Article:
Similarities and Differences Between Speaking and Writing

There are many similarities between speaking and writing. While I’ve never considered myself a writer by trade, I have long recognized the similarities between writing and speaking. Writing my book was the single best thing I’ve ever done for my business.  It solidified our teaching model and clarified and organized our training content better than any other method I’d ever tried.

A few weeks ago I was invited by a client to attend a proposal writing workshop led by Robin Ritchey.  Since I had helped with the oral end of proposals, the logic was that I would enjoy (or gain insight) from learning about the writing side.  Boy, were they right.  Between day one and two, I was asked by the workshop host to give a few thoughts on the similarities of writing to speaking.  These insights helped me recognize some weaknesses in my writing and also to see how the two crafts complement each other.

Similarities between Speaking and Writing

Here are some of the similarities I find between speaking and writing:

  • Rule #1 – writers are encouraged to speak to the audience and their needs. Speakers should do the same thing.
  • Organization, highlight, summary (tell ‘em what you’re going to tell them, tell them, tell them what you told them). Structure helps a reader/listener follow along.
  • No long sentences. A written guideline is 12-15 words.  Sentences in speaking are the same way.  T.O.P.  Use punctuation.  Short and sweet.
  • Make it easy to find what they are looking for (Be as subtle as a sledgehammer!).
  • Avoid wild, unsubstantiated claims. If you are saying the same thing as everyone else, then you aren’t going to stand out.
  • Use their language. Avoid internal lingo that only you understand.
  • The audience needs to walk away with a repeatable message.
  • Iteration and thinking are key to crafting a good message. In writing, this is done through editing.  A well prepared speech should undergo the same process.  Impromptu is slightly different, but preparing a good structure and knowing a core message is true for all situations.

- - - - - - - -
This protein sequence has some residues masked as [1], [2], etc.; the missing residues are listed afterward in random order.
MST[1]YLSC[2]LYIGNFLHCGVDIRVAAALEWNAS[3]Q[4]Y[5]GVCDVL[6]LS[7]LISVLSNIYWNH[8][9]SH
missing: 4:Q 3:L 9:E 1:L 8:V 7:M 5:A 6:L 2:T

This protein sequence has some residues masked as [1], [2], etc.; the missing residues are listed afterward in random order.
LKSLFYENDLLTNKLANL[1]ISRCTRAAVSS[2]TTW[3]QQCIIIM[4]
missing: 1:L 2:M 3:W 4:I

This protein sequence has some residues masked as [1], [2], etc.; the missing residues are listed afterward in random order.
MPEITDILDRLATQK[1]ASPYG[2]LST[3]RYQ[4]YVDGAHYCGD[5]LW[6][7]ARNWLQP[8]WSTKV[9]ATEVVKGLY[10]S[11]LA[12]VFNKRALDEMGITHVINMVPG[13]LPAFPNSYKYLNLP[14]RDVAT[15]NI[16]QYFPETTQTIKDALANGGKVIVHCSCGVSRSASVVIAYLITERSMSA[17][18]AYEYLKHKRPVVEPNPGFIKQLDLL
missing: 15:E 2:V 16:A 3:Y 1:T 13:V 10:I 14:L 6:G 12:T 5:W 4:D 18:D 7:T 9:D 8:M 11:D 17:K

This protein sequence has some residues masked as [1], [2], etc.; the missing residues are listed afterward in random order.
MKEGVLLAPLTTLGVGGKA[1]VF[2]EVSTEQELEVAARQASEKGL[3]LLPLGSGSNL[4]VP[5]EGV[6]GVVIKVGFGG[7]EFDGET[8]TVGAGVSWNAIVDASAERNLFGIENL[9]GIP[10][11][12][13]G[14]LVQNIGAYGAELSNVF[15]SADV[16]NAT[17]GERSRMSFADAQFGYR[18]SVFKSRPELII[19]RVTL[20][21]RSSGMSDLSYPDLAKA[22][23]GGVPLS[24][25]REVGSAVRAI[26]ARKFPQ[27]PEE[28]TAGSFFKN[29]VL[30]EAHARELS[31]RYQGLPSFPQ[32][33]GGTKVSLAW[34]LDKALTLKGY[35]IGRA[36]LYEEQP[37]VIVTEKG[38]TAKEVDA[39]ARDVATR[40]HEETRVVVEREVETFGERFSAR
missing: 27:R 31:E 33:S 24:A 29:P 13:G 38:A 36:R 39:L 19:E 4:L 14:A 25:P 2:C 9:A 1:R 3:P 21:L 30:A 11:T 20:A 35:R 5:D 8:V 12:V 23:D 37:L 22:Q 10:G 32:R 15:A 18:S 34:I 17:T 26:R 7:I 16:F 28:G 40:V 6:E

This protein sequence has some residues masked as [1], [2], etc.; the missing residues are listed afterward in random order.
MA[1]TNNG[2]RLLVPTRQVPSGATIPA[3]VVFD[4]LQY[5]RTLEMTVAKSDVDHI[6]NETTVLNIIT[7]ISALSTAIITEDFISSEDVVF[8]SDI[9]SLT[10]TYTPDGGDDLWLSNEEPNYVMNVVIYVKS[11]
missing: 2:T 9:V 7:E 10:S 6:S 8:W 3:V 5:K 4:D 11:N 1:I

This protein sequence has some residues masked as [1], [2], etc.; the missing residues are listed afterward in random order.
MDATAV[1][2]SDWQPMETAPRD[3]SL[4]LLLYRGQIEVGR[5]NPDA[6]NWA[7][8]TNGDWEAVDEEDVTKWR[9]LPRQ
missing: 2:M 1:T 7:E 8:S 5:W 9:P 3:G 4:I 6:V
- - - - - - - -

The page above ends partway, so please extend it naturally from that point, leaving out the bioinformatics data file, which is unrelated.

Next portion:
• Build from an outline; write modularly. Good prose follows from a good structure, expanding details as necessary.  Good speakers build from a theme/core message, instead of trying to reduce everything they know into a time slot.  It’s a subtle mindset shift that makes all the difference in meeting an audience’s needs.
  • Make graphics (visuals) have a point. Whether it’s a table, figure, or slide, it needs to have a point.  Project schedule is not a point.  Network diagram is not a point.  Make the “action caption” – what is the visual trying to say? – first, then add the visual support.
  • Find strong words. My editor once told me, “An adverb means you have a weak verb.”  In the workshop, a participant said, “You are allowed one adverb per document.”  Same is true in speaking – the more powerful your words, the more impact they will have.  Really (oops, there was mine).
  • Explain data, don’t rely on how obvious it is. Subtlety doesn’t work.

Differences between Speaking and Writing

There are also differences.  Here are three elements of speaking that don’t translate well to (business) writing:

  • Readers have some inherent desire to read. They picked up your book, proposal, white paper, or letter and thus have some motivation.  Listeners frequently do not have that motivation, so it is incumbent on the speaker to earn attention, and do so quickly.  Writers can get right to the point.  Speakers need to get attention before declaring the point.
  • Emotion is far easier to interpret from a speaker than an author. In business writing, I would coach a writer to avoid emotion.  While it is a motivating factor in any decision, you cannot accurately rely on the interpretation of sarcasm, humor, sympathy, or fear to be consistent across audience groups.  Speakers can display emotion through gestures, voice intonations, and facial expressions to get a far greater response.  It is interesting to note that these skills are also the most neglected in speakers I observe – it apparently isn’t natural, but it is possible.
  • Lastly, a speaker gets the benefit of a live response. She can answer questions, or respond to a quizzical look.  She can spend more time in one area and speed through another based on audience reaction.  And this also can bring an energy to the speech that helps the emotion we just talked about.  With the good comes the bad.  A live audience frequently brings with it fear and insecurity – and another channel of behaviors to monitor and control.

Speaking and writing are both subsets of the larger skill of communicating.  Improving communication gives you more impact and influence. And improving is something anyone can do! Improve your speaking skills at our Powerful, Persuasive Speaking Workshop and improve your writing skills at our Creating Powerful, Persuasive Content Workshop.

Communication matters.  What are you saying?

This article was published in the May 2017 edition of our monthly speaking tips email, Communication Matters. Have speaking tips like these delivered straight to your inbox every month. Sign up today and receive our FREE download, “Twelve Tips that will Save You from Making a Bad Presentation.”  You can unsubscribe at any time.

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